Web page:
“It’s just a juke joint with a lot of sluts and rednecks who want to break your nose for you” is how Angel’s bar, Maynard, Texas, is described. The play takes place on a Friday night at 1:00 AM in its litter-strewn, backyard. There’s a lawn chair, a trashcan and a two by four lying around.
Texas-born playwright James McLure (1951-2011), achieved a moderate level of theatrical prominence in the late 1970’s with one-act plays that include this one and Laundry and Bourbon. Lone Star was first performed Off-Broadway with Mr. McLure’s Pvt. Wars in 1979 and ran for 69 performances.
“I love my wife, my country and my car,” says Roy, a Vietnam War veteran who drinks bottle after bottle of Lone Star beer, and later whiskey. He rhapsodizes about his many sexual conquests that took place in his 1959 pink Thunderbird convertible. Fueled by alcohol, he is short-tempered, and the effect of serving in Vietnam has obviously taken a psychological toll on him. That’s most evident when he recounts a series of atrocities that he witnessed there.
Ray is Roy’s younger, dim-witted brother who endures Roy’s belligerence due to their blood tie. A football injury made him ineligible to serve in Vietnam. Their mother is senile, and their father isn’t very bright: “He named me Roy and you Ray!”
Interrupting the brother’s reveries is Cletis who works in his father’s appliance store. He’s a nerdy, former high school classmate of Ray’s who’s always idolized him but whom Roy can’t stand. The play’s plot is a series of personal upheavals that arise from the interactions of the three men.
Alternating between flavorfully humorous and darkly revealing dialogue, Mr. McLure vibrantly renders his characters’ personalities and motivations. There’s a hilarious analysis of the incompatibility of eating a Baby Ruth candy bar while drinking beer. With this sociological slice of life, McLure has created three strong roles for actors, and this production’s cast plays them with assurance.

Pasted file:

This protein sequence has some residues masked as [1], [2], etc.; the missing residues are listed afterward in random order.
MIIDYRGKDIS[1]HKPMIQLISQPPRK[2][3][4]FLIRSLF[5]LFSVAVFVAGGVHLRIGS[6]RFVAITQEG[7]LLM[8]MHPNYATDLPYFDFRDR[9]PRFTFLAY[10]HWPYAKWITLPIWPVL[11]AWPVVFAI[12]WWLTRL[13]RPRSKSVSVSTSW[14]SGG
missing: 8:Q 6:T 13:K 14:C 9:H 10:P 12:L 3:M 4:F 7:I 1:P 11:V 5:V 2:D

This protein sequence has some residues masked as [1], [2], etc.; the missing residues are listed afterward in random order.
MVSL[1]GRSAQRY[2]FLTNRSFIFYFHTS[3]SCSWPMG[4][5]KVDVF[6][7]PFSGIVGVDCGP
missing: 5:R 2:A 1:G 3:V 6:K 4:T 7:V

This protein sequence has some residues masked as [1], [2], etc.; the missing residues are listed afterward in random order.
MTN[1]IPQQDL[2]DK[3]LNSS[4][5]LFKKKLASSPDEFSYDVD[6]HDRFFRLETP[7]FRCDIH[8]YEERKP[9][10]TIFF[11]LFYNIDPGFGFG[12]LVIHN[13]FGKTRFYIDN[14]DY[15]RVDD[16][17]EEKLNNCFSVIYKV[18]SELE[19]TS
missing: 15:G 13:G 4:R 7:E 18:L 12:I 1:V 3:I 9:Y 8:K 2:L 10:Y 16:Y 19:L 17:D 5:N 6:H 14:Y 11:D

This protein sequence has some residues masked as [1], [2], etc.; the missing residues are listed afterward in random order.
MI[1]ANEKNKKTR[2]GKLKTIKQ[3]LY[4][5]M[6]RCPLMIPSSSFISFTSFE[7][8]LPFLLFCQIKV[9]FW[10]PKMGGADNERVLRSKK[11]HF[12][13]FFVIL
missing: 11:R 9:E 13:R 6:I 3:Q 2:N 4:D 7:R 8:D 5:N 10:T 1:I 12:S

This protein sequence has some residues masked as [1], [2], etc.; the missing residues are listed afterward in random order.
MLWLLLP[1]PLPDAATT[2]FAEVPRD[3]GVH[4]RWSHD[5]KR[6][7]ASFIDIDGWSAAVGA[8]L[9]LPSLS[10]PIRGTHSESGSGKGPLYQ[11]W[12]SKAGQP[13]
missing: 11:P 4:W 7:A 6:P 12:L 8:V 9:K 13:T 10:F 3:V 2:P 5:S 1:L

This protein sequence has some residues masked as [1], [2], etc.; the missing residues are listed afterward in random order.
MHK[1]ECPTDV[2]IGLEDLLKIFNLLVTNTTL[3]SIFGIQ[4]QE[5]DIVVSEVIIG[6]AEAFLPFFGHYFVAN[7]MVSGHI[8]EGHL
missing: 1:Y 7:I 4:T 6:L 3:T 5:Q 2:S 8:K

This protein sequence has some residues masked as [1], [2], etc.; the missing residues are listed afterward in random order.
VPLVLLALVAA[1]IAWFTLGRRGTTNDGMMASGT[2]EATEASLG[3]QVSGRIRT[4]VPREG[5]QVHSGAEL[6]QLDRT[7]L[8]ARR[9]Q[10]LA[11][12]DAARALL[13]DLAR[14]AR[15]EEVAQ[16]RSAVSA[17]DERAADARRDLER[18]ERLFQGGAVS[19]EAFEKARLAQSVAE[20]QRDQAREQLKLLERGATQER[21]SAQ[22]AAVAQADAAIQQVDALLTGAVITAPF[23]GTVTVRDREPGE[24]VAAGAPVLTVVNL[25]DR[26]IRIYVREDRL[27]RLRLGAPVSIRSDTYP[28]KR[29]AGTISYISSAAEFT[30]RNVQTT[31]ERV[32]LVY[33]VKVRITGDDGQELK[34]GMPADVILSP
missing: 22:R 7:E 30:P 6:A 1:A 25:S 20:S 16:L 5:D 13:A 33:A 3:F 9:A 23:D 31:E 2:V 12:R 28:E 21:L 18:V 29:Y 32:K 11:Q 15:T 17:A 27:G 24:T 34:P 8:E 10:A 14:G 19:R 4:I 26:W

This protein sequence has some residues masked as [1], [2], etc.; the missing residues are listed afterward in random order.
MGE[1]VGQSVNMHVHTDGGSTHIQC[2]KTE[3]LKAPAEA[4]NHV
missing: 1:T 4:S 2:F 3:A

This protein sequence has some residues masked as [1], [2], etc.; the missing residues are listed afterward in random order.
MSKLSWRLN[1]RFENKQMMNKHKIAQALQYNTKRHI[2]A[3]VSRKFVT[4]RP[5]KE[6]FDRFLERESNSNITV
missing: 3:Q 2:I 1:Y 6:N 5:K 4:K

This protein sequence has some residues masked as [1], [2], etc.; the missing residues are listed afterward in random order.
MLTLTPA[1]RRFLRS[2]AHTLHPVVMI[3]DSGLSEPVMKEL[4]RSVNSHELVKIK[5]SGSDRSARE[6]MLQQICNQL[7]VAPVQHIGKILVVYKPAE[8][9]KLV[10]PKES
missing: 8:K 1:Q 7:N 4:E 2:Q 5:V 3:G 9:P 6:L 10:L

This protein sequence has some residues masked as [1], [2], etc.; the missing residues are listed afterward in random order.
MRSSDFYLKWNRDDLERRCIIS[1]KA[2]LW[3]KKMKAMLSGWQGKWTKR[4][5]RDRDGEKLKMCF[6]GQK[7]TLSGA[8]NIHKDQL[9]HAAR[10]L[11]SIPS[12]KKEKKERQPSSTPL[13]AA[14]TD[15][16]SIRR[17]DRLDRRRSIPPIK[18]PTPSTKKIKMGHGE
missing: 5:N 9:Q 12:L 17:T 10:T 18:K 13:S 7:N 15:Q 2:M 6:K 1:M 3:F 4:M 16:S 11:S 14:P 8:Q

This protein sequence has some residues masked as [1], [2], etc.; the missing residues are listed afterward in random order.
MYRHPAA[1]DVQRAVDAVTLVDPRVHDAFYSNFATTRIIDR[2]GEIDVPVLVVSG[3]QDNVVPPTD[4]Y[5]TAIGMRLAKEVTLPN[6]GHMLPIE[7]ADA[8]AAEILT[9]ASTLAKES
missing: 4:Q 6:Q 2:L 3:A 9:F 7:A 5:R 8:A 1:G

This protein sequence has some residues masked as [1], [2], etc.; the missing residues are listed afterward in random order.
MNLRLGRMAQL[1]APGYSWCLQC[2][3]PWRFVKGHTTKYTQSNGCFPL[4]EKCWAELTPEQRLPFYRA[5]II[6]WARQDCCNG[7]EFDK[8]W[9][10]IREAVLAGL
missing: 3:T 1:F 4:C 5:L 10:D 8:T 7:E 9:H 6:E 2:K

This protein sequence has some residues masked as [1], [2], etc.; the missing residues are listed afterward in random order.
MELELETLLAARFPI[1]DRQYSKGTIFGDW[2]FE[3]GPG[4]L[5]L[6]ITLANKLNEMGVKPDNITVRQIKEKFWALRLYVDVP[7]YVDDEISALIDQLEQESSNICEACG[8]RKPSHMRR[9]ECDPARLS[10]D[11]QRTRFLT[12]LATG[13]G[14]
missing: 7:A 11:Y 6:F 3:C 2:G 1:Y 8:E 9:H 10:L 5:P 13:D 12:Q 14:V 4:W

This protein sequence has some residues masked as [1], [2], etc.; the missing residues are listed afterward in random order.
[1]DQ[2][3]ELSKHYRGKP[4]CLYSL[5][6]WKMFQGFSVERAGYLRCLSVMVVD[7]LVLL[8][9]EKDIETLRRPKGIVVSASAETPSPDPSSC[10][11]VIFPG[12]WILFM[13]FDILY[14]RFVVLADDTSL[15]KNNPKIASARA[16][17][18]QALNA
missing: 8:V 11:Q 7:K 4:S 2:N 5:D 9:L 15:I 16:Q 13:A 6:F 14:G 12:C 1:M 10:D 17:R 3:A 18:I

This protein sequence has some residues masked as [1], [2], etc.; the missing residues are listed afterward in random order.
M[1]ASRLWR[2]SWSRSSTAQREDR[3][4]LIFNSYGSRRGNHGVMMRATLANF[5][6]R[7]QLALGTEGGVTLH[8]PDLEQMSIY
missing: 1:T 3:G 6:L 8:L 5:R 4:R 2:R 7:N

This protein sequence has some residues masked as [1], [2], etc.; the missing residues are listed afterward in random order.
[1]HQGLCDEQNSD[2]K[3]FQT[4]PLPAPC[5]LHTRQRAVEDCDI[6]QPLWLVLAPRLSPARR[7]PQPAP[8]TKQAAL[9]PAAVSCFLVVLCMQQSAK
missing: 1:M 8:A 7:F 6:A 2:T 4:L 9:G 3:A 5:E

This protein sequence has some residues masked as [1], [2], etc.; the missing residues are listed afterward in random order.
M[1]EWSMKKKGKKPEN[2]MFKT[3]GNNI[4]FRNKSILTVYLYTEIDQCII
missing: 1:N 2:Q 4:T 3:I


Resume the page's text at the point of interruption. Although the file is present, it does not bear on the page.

A reminiscence about the first time Roy looked up a girl’s skirt has the intense impact of a Shakespearean ode due to Matt de Rogatis’ commanding vocal and physical abilities. Recalling the charisma of the young John Malkovich in True West, and channeling the complexity of the film actor Warren Oates, Mr. de Rogatis vividly conveys the character’s despair and hopelessness with his imposing presence and perfect twang. Pacing restlessly, howling like a coyote and gazing up at the stars are among the striking facets of de Rogatis’ magnetic performance.
The charmingly low-key Chris Loupos winningly achieves the optimum balance of affability, mental slowness and compassion as Ray. Mr. Loupos’ comic timing and soulfulness makes the character seem like a resident of Mayberry from The Andy Griffith Show.
Greg Pragel as Cletis eshews predictable superficiality by marvelously combining obvious geekiness with inner substantiveness. The animated Mr. Pragel manages to be simultaneously amusing and emotionally effective during his periodic outbursts.
In addition to guiding the cast’s impressive performances, director Pete McElligott’s staging is equally accomplished. There’s a lot of well-orchestrated movement as well as finely choreographed fight sequences, that all add up to an energetically paced and precise presentation.
Besides being an engaging vehicle for the trio of talented actors, this spirited production of Lone Star is also a welcome opportunity to experience and rediscover the work James McLure. His wit, irreverence and depth, have a Chekhovian sensibility that’s been transplanted to the land of pick up trucks, blue jeans and Country and Western music.
Lone Star was orgininally presented as part of the theater event, The 2017 Spotlight On Festival: Rise of The Phoenix.
Lone Star (return engagement August 15, 22 and 29, 2017)
Triad Theater, 158 West 72nd Street, in Manhattan
Running time: 60 minutes with no intermission